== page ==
Cambridge Quarterly of Healthcare Ethics


Further Exploration of the Relationship Between Medical Education and Moral Development

Donnie J. Selfa1, DeWitt C. Baldwin Jra2 and Fredric D. Wolinskya3

a1 A Professor in the Department of Humanities in Medicine, Philosophy, and Pediatrics, Texas A&M University College of Medicine, College Station, Texas.

a2 Scholar in Residence at the American Medical Association, Chicago, Illinois.

a3 A Professor in the Department of Medicine, Indiana University School of Medicine, Indianapolis, Indiana.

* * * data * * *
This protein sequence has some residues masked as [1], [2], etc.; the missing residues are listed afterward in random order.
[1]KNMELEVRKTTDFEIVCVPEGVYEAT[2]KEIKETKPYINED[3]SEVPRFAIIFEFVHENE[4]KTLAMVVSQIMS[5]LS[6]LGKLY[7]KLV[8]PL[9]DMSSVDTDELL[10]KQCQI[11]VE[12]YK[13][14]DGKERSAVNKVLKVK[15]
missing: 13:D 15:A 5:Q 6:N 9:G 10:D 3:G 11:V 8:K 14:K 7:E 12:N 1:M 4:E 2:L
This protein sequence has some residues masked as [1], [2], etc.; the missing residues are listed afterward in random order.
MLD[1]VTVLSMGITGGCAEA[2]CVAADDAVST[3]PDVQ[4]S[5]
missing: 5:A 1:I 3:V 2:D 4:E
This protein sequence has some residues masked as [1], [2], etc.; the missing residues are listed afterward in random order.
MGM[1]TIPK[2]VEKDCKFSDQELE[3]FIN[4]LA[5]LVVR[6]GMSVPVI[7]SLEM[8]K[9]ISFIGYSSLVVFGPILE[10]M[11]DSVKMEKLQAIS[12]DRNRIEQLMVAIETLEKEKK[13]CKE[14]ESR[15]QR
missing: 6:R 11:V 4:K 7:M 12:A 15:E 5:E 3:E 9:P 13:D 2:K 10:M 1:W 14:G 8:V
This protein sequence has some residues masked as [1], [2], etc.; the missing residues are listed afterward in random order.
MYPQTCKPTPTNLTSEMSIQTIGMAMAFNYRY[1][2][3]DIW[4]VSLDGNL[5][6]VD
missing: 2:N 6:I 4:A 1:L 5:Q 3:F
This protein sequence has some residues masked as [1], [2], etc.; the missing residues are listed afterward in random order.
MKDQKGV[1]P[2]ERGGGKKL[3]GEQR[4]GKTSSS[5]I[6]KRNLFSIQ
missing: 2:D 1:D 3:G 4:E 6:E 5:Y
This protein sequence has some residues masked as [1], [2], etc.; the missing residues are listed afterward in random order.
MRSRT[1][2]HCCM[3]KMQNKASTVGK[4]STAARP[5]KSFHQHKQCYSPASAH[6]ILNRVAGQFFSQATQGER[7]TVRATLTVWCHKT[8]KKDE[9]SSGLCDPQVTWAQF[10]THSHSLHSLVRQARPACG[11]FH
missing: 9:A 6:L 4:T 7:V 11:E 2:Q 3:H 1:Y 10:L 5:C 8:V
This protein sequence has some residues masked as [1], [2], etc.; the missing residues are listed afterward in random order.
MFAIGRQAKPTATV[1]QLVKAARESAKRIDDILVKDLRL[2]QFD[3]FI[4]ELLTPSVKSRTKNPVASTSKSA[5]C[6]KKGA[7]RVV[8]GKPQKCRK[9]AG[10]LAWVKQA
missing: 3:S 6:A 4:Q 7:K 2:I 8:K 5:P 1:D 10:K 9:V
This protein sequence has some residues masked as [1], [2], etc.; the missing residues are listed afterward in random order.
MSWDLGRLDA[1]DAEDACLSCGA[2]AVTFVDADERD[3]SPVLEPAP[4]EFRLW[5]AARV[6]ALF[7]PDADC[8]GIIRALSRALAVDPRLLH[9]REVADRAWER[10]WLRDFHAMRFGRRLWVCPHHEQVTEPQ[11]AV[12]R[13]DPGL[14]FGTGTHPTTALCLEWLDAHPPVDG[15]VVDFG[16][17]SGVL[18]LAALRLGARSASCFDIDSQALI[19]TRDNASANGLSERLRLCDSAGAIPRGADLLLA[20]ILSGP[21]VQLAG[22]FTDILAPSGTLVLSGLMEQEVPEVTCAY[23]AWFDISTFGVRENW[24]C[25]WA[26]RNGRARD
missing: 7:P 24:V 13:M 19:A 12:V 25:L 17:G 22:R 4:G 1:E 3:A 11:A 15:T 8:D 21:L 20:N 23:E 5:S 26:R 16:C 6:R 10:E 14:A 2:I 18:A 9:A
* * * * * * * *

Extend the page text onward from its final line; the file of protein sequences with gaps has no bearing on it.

In the wake of a pilot study that indicated that the experience of medical education appears to Inhibit moral development In medical students, increased attention needs to be given to the structure of medical education and the Influence it has on medical students. Interest in ethics and moral reasoning has become widespread in many aspects of professional and public life. Society has exhibited great interest in the ethical issues confronting physicians today. Considerable effort has been undertaken to train medical students, interns, and residents In how to reason through medical-ethical dilemmas. Media attention has focused on Issues such as abortion, euthanasia, care of severely handicapped infants, organ transplantation, and so forth, producing heated debates in both the professional and lay literature over the morality of the various positions. The curriculum of medical education has paralleled and reflected this general Interest in medical ethics. Most medical schools now offer, and frequently require, course work in ethics. However, further research Is needed to better characterize and understand the relationship of medical education to moral development.